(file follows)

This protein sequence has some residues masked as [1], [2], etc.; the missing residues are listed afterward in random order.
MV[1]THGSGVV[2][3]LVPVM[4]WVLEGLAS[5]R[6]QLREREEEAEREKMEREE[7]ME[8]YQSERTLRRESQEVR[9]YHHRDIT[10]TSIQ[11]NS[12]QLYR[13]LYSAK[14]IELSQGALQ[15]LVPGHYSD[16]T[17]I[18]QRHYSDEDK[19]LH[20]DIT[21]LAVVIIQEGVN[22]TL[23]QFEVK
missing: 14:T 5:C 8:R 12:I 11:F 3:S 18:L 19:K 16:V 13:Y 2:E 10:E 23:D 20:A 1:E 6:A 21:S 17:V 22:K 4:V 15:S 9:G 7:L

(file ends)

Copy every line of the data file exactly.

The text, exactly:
This protein sequence has some residues masked as [1], [2], etc.; the missing residues are listed afterward in random order.
MV[1]THGSGVV[2][3]LVPVM[4]WVLEGLAS[5]R[6]QLREREEEAEREKMEREE[7]ME[8]YQSERTLRRESQEVR[9]YHHRDIT[10]TSIQ[11]NS[12]QLYR[13]LYSAK[14]IELSQGALQ[15]LVPGHYSD[16]T[17]I[18]QRHYSDEDK[19]LH[20]DIT[21]LAVVIIQEGVN[22]TL[23]QFEVK
missing: 14:T 5:C 8:R 12:I 11:F 3:S 18:L 19:K 16:V 13:Y 2:E 10:E 23:D 20:A 1:E 6:A 21:S 17:V 22:K 4:V 15:S 9:G 7:L